by Rob Vaux Posted: October 22nd, 2012 at 7:26 am
Little Shop of Horrors isn’t the first film with a lost alternate ending, but it’s certainly one of the most interesting. Having stuck resolutely to the downbeat absurdity of the source material, director Frank Oz needed to make an abrupt about-face when test audiences hated the way the movie ended. A happier finale was put together and the film went on to become a justly celebrated cult classic. The newly released Blu-ray edition finally restores the original version, along with the one that ultimately saw the inside of theaters. Which one is better? With a disc like this, it really doesn’t matter. Hit the jump for the full review.
Ghostbusters 3 has been lingering in development hell for quite some time now, and it appears it’s time for another nothing update from Dan Aykroyd. He previously stated that production would begin this spring, but then we heard that Sony wasn’t exactly keen on moving forward without Bill Murray’s involvement. A script was initially commissioned by Bad Teacher scribes Gene Stupnitsky and Lee Eisenberg, but now it appears that Aykroyd is still working on the screenplay:
“The script must be perfect. We cannot release a film that is any less than that. We have more work to do.”
Rather than give firm timetables, it appears Aykroyd understands that they’ve got quite a while to go before they can think about production. Hit the jump for more from Akyroyd, including the suggestion that Murray could be replaced, the possible return of Rick Moranis, and what Aykroyd had to say about Murray supposedly shredding the script.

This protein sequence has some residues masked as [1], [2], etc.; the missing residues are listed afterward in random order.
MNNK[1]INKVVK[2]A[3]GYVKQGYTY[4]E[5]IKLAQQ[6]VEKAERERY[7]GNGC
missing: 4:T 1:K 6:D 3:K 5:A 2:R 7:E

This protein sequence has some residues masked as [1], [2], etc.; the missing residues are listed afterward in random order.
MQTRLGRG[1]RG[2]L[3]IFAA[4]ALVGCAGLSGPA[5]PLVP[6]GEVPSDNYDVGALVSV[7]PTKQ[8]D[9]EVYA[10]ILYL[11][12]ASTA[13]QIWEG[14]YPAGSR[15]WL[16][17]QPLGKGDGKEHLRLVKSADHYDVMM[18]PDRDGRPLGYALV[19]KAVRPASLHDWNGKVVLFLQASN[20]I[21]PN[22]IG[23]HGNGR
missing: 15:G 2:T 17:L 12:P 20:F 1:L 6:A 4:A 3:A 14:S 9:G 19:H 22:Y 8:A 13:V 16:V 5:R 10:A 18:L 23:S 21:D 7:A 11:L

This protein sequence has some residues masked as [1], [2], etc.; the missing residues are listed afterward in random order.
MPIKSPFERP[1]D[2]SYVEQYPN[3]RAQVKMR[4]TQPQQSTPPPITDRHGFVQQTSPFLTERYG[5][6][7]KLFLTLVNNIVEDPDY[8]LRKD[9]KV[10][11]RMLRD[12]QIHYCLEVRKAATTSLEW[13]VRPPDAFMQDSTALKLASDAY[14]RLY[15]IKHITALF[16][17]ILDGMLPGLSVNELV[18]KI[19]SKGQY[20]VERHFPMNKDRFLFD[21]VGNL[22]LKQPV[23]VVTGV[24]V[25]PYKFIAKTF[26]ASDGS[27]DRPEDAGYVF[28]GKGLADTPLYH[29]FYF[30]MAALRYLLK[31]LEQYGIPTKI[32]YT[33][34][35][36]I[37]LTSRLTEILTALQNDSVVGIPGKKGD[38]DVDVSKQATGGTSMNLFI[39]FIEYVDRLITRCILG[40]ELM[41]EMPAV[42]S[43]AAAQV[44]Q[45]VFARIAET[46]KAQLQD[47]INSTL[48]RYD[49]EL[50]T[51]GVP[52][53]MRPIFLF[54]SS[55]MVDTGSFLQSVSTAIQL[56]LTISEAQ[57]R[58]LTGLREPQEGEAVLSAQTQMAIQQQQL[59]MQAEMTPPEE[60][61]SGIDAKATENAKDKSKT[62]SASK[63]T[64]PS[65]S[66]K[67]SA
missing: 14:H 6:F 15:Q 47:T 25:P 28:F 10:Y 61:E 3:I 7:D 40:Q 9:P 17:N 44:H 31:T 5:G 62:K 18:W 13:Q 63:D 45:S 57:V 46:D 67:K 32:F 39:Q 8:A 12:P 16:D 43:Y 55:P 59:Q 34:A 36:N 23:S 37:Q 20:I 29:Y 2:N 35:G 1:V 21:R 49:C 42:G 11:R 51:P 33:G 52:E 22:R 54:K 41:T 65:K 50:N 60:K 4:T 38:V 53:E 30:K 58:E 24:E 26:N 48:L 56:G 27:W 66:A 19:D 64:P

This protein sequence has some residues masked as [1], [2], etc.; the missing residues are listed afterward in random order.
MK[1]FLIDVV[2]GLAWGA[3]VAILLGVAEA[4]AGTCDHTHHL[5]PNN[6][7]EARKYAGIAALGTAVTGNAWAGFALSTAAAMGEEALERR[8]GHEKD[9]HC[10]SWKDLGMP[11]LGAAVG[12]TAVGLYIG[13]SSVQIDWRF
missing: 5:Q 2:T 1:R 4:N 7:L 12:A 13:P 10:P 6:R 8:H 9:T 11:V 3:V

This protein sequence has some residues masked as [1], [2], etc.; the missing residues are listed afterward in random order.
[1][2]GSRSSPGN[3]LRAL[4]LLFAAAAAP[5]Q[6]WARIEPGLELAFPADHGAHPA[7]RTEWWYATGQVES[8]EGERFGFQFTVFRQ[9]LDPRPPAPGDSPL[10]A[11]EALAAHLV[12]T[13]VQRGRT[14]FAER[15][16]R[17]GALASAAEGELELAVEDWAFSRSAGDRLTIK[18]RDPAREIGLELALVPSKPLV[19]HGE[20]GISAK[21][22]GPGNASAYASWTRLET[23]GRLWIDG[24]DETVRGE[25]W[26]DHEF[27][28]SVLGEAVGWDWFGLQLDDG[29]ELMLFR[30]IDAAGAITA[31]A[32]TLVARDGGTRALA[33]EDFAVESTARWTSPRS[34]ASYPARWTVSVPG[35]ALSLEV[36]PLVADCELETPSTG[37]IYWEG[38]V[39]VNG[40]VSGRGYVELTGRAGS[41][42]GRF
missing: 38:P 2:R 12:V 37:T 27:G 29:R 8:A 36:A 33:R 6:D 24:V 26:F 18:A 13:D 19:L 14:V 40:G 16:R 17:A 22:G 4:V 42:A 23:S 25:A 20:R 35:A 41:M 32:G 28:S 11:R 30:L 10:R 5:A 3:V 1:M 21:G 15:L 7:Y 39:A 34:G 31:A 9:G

Mel Brooks peaked. He peaked in 1974, when both Blazing Saddles and Young Frankenstein came out. I love the man, he could be amazing, but that is the high point of his career. Seriously, that’s Jurassic Park and Schindler’s List in the same year amazing. If Mel Brooks is remembered and loved, it’s for those two and The Producers. For the rest of it? I can say I have a fondness for Silent Movie, and the rigorous rules set up for its cast, but the rest of his body of work is not that great. There are moments here and there in much of his subsequent work, but as Jeremy “Mr. Beaks” Smith will say: “There’s No Country for Old Gag Writers.” More after the jump: